Why change is crucial to an artist part II

By painting and drawing so much over this year (twice as much as in the last two years together) i have become a precious new friend, that entertains me, motivates me and gives me challenges: Change!

"We must always change, renew, rejuvenate ourselves; otherwise we harden. "
Johann Wolfgang von Goethe

Whilst observing this natural expansion of boundaries by myself i understand a lot why other artist struggle with that, as the behavior of their "Fans" changes also, not in a bad way - but no or only rare feedback slows down the motivation to create or publish any more.
Some artists refuse to publish anymore on the web and some avoid the communities that once helped them to grow in popularity.

"A fanatic is one who can't change his mind and won't change the subject."
Sir Winston Churchill

So you must either be stuck in the style that made you popular (referring to the names above) "giving in to the demand" or  learn a "don´t care attitude but be still nice" and step ahead the ladder of progress to get a better artist.

This is in fact no easy decision and working as illustrator makes it not easier as well, while a fine artist can have "phases" or whatever they call it, the popular art shapes an artist on demand -thats the sad part about an otherwise "dream job", a little more acceptance would be desirable.
Sure one can put up different portfolios for either category, but that won´t change a "body of work", thats what i count important when going through portfolios, the ability to bring a unique signature into different styles and techniques.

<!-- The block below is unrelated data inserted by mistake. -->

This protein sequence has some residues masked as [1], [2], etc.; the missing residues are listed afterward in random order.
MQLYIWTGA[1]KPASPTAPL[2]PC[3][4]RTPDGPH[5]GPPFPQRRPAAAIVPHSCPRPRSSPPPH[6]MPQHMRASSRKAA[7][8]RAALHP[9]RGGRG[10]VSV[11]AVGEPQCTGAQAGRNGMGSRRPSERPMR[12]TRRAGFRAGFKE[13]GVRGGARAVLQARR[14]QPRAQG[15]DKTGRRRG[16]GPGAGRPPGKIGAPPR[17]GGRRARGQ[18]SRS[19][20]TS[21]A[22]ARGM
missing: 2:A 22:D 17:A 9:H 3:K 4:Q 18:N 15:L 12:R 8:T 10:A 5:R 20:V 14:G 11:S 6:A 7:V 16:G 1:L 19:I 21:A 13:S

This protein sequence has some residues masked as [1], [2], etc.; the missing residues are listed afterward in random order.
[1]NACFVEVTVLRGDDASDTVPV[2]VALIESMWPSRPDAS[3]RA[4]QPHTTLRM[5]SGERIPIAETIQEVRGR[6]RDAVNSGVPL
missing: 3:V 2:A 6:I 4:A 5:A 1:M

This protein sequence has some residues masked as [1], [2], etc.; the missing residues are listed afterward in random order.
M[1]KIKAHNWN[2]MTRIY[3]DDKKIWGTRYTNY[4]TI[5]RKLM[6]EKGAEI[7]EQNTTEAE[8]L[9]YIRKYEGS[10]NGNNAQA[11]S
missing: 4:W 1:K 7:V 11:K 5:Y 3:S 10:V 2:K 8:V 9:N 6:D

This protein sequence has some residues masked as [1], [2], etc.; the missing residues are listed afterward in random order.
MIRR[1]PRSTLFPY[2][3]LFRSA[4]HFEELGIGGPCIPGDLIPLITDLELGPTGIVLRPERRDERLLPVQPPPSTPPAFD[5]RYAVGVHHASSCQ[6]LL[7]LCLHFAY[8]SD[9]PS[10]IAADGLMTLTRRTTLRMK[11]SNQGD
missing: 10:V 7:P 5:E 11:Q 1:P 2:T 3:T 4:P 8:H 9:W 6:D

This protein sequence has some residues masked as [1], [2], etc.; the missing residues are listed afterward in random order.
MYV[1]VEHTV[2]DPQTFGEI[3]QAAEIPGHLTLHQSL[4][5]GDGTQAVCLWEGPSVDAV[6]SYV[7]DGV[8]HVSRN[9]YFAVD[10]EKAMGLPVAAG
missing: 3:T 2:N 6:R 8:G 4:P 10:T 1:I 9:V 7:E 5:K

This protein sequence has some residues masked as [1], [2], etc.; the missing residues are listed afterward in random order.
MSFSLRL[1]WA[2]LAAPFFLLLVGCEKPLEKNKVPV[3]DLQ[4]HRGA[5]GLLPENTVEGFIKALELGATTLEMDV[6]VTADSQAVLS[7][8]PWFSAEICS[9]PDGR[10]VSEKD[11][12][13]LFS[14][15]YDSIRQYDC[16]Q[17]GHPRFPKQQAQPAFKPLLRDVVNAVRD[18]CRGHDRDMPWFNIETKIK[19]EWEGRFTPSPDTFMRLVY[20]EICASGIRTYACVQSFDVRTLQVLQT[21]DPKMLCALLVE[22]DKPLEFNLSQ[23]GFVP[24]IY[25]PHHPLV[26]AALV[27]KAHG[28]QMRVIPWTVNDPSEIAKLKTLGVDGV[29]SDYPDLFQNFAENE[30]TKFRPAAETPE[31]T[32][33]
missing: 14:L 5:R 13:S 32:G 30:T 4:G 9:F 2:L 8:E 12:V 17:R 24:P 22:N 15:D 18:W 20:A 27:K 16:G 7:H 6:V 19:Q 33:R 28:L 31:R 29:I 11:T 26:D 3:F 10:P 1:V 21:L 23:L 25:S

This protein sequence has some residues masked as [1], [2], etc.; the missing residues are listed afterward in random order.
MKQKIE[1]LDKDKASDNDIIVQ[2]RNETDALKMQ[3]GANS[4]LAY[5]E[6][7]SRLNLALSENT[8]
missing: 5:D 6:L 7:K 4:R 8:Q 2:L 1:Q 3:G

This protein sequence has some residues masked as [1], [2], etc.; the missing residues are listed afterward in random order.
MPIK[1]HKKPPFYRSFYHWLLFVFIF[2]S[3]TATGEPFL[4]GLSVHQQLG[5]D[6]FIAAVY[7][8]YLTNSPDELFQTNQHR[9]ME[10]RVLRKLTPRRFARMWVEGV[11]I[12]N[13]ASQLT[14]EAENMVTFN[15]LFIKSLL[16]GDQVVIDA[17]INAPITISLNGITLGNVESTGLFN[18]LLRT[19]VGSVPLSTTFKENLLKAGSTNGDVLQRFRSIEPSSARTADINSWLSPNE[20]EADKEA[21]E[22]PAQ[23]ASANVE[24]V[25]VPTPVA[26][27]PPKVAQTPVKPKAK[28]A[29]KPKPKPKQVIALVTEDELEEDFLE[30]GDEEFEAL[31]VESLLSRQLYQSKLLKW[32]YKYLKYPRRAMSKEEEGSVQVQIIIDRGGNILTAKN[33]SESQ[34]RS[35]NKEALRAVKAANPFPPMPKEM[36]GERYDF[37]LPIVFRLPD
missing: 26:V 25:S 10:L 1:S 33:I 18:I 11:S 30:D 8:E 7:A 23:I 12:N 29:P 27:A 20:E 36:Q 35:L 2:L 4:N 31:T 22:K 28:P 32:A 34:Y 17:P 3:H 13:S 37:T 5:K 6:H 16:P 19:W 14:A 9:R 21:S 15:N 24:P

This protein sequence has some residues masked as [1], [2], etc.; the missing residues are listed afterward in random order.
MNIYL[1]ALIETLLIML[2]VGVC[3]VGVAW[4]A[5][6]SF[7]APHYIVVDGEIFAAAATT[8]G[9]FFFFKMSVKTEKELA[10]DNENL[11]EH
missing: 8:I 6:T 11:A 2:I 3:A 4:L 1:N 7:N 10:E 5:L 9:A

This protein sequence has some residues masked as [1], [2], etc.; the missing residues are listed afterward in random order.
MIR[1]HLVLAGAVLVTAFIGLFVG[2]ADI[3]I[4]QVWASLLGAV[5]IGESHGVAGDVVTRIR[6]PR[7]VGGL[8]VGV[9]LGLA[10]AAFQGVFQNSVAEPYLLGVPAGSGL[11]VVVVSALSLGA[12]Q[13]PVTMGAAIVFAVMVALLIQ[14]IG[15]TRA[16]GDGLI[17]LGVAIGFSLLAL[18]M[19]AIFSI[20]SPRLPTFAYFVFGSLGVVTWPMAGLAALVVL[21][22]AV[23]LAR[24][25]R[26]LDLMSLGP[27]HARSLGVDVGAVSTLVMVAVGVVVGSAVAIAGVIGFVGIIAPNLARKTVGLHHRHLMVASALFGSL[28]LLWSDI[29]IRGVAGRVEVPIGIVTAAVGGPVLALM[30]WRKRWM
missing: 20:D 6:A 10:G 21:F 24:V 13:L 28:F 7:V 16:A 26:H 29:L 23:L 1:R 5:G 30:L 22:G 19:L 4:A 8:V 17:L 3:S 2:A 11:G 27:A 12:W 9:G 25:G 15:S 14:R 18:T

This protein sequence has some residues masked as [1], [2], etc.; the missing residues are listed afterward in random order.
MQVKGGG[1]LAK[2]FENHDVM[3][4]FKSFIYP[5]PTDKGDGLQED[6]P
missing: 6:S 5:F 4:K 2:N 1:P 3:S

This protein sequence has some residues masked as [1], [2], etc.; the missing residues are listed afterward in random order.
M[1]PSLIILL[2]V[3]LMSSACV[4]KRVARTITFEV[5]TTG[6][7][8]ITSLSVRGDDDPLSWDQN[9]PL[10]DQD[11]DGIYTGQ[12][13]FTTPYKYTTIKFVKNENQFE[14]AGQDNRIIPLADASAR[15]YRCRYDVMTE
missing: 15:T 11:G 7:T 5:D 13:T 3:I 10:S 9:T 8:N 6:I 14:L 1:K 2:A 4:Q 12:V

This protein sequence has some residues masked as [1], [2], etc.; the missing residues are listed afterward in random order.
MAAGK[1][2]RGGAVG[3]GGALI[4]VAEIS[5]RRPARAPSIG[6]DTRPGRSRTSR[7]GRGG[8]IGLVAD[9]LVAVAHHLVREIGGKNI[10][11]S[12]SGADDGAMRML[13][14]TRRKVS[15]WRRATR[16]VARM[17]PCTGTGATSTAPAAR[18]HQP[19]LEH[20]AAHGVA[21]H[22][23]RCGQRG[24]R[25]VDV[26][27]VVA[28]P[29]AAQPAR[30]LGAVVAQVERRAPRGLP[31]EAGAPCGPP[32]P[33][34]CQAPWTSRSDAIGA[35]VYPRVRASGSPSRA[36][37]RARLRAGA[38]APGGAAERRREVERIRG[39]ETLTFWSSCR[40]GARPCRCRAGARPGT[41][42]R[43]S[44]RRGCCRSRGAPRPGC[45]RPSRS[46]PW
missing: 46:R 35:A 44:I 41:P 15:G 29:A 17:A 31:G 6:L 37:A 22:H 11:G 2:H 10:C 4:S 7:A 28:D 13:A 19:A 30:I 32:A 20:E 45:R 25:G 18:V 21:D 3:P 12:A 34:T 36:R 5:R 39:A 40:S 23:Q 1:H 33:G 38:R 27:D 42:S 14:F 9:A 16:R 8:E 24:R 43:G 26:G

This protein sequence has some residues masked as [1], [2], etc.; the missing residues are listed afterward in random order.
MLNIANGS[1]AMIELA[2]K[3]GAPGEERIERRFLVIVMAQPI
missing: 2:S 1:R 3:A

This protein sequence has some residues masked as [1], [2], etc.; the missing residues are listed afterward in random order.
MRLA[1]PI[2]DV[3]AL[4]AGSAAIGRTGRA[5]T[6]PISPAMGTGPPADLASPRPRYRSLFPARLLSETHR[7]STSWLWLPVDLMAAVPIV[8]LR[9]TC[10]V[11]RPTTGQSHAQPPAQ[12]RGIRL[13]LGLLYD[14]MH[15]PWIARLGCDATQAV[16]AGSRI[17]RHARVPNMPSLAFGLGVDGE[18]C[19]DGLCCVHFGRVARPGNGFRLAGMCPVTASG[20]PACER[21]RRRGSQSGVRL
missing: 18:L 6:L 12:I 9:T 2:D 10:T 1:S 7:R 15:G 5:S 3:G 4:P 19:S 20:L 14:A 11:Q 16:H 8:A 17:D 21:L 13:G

Below i have put together the most extreme style contradictions of my work, to motivate others that its always important to stay true to yourself regardless of what you do.

One could argument that being in online art communities brings comments and appreciation and even art appreciators to the artists, that is true, but after 8 years of having my work in online art galleries its safe to say that statistically only 1 percent of the viewers give a comment and only 5-10 % are giving a favorite or a good rating, thats fact and makes it hard for emerging artists to learn anything.

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Oliver aka Fantasio is a creative blogger who likes to share his insights about art, marketing and social media. Follow Fantasio on twitter or facebook


  1. The thing I like about your work is that it changes quite markedly but it's always you. I think that's a wonderful talent to be able stay in demand in your industry whilst being true yourself.

    I had the choice of doing a Graphic Design Degree or Applied Art and Design but I went for the the latter because I didn't like the lack of freedom in Graphic design where you're always trying to stay ahead of the design trends and I can change as the mood takes me. I have moved away from Photoshop and Video this year in favour of sculpture and 3D work. It's very challenging but also a lot of fun :).

  2. Thank you, your words mean a lot to me. And so your decision to stay away from trends seem reasonable - i also enjoy beeing free in subject, technique and ideas;-)

  3. jahooooor.
    My god. I typed this whole message. And now it's gone. WTF. I copied the message first. Because i had to log in, annnnd. now. it's gone. \
    I start all over.
    I also send you a message at deviantart because i saw you in the list of Leonie and she is an old classmate/friend of mine so i checked you out.
    Impressive gallery! I like the octopus lady.
    And i totally feel your credo! Yeaahhhhh
    Ok. Bye.



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